Colors of Iloilo City: A Quick Art Crawl Along Muelle Loney

Iloilo City art murals along Muelle Loney Street.

Muelle Loney is commonly known to be Iloilo’s River Wharf. We often come to this area if we needed to travel by vessels and ferries going places. Just every ordinary day, thousands of passengers, private vehicles and pedestrians are passing by the area. This area is more than just an alternate road to avoid the traffic on rush hours especially today.

Muelle Loney’s Quick History

Muelle Loney is named after British Vice-consul, Nicholas Loney who is one of the biggest names when it comes to the prosperous sugar industry in Iloilo City during the 1800s to 1900s. Muelle is a Spanish term for wharf. History would tell us how glorious this area was – from being the gateway for exporting textile to Manila, flourishing sugar industry in Iloilo City where a huge number of sugar warehouses were built along Calle Progreso (now Isidro De Rama Street), the Aduana Tower (customs house) and the title Queen City of the South. A good reminder how progressive Iloilo was.

But unfortunately, challenges came by – conflicts with labor unions, loss of trust and confidence on the investors’ side to start and continue doing business, until the sugar industry and textile business slowly fell.

Today, Muelle Loney is starting to regain its glory again with newer infrastructure along the areas, new lines of blossoming businesses and of course – the new colors imprinting the rich, diverse and solid history of what made Iloilo City as what it is at the present.

Just this December 2019 until January 2020, the streets of Muelly Lonely became an art haven. From ignored wall, slowly it transitioned into something that each of us can be proud of.
If you are planning to check out these art works personally, here’s a quick guide:

The Binukot Mural

Binukot mural along Muelle Loney, Iloio City.
This Binukot Mural is an artwork of Rosita Caballero. She was the last known kept maidens of Panay Bukidnon. She died last July 2017 at the age of 73. Binukot is a tradition where a very selected women are kept hidden and are not allowed to be seen by any man until a certain age.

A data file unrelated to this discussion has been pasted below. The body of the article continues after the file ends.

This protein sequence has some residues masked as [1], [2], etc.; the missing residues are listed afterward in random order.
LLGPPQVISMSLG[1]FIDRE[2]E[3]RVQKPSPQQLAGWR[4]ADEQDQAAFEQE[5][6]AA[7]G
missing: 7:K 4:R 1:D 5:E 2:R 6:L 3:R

Chinese-Themed Mural

Chinese themed mural
Just across The Binukot Mural, you will see a Chinese-themed mural. This is to represent and honor the contributions of our Chinese brothers and sisters to Iloilo, especially on the commercial side. Their continued investments are undeniable helping to city’s developments.

Graciano Lopez Jaena Mural

Graciano Lopez Jaena
This Ilonggo hero is the subject of this mural located in a two-story pumping station. This mural is a constant reminder of his bravery and valor of fighting for the National Independence through his own means. A proud native of Jaro, and the founder and editor of La Solidaridad, a newspaper seeking for independence from the colonizers.

Railway System Mural

Train system mural
A colorful train with lively children as its passenger is another striking street art. This is inspired to the actual Panay Railway System where trains are passing across Drilon Bridge from La Paz to Muelle. The operation stopped in 1983.

Teresa Magbanua and the Bakunawa Mural

Teresa Magbanua and Bakunawa mural
Teresa Magbanua is known to be the Visayan Joan of Arc – a woman, a daughter and a wife and a fighter. Despite the opposition of her husband and uncle, her determination to command a battalion of men and lead them winning against the Spanish forces is possible. The generala has no statutes and only left a very few photographs but this does not make her contributions less. This mural is another symbol that her legacy lives on.

Bakunawa is a serpent like dragon creature in the mythology. Tales would say that Bakunawa causes eclipse because it swallows the moon and to prevent this from happening, people would make noises using their pots and pans to drove the serpent away.

The Iloilo River’s Wharf is a place of solace, to find peace while watching the river, to witness the sunset and now, to see these colorful artworks. These are dull, dark and almost forgotten spaces in the history but through various collaborations of various artists and local government, slowly it is turning into vibrant, colorful and eye-catching scenery.

By Sheila Mae Gomez. Sheila is a digital marketing enthusiast and obsessed in promoting Iloilo. She is a kdrama fan, a dog person and a certified foodie! You may read more of her content via

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News and Media Blog in Iloilo City, Philippines.

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